The Kentucky Labor Cabinet and the Justice and Public Safety Cabinet are collaborating on a new apprenticeship pilot project that will seek to match prison inmates and juvenile offenders with skilled jobs as they reenter society.
According to Governor Matt Bevin’s office, the initiative, called “Justice to Journeyman,” places inmates on track to earn a nationally recognized journeyman credential in a skilled trade, starting with training they receive inside Kentucky prisons.
It will also network inmates with employers in the private sector who have agreed to consider former felons when hiring for jobs.
In addition to prisons, the project will operate in juvenile justice facilities, helping youth residents earn similar credentials and obtain employment post-incarceration.
“Kentucky is going to lead the way for returning people back from the justice system into society in productive, useful, non-recidivist ways," said Governor Bevin. "We are going to lead the nation, and we’re going to do it through programs like this.”
Justice to Journeyman includes expanding Kentucky’s Registered Apprenticeship program and reforming the state’s criminal justice system to reduce recidivism and improve public safety.
Although the Kentucky Department of Corrections and the Kentucky Department of Juvenile Justice have provided skills training for years, the Governor says Justice to Journeyman offers a more tailored career pathway for inmates and juvenile offenders while also addressing a dire workforce need for skilled labor.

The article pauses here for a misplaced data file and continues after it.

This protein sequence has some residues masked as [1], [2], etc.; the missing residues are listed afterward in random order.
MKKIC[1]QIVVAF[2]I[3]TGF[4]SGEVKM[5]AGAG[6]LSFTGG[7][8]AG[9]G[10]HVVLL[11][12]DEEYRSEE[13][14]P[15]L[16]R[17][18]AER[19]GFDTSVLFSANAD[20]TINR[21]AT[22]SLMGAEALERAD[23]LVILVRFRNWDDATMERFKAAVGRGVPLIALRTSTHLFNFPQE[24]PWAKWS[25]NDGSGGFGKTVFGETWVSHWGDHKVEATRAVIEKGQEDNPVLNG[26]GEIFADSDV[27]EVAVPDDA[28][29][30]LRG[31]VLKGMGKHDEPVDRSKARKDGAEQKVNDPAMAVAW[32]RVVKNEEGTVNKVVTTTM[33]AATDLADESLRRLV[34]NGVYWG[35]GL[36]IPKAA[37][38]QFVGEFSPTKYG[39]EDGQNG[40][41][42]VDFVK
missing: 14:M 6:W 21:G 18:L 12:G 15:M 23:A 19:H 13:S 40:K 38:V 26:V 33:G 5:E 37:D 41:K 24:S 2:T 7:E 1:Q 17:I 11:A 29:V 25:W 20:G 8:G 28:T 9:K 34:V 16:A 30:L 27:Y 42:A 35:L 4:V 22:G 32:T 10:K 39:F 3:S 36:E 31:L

According to Bevin’s office, the Department of Corrections discharged more than 18,600 inmates last year, and another 295 were released from youth development centers at the Department of Juvenile Justice.
Studies show that steady employment remains a key factor in helping felons avoid new crimes and transition back into the community. For instance, a 2008 study from the Safer Foundation, a national not-for-profit that specializes in reentry, found that one year of employment decreases the three-year recidivism rate to 16 percent, far lower than the 52 percent rate for all inmates in the study.
That is a potential cost savings for Kentucky, which currently spends half a billion dollars a year on corrections.
Each program will have the capacity to train about 15 students at a time, and current programs include: an electrical program, welding, carpentry, telecommunications, masonry and building maintenance, depending on the facility.
Apprentices earn an average starting wage of $15 an hour, with wage increases as they advance in skills and knowledge.
According to Bevin’s office, ninety-one percent of apprentices retain employment after the program ends.
To receive a journeyman certificate at the completion of the program, inmates and youth must complete 2,000 to 8,000 hours of on-the-job training and 144 annual classroom hours of instruction, depending on the type of trade.
In most cases, the pilot program will allow inmates and youth to begin the certification process while in custody with the expectation of completing it with employment in the private sector.
So far, at least three organizations have agreed to participate in this initiative, including Amteck, an electrical contracting firm headquartered in Lexington; the United Association of Plumbers, Pipefitters & Service Technicians (Local 502) in Louisville; and the Associated Builders & Contractors Chapter of Indiana/Kentucky.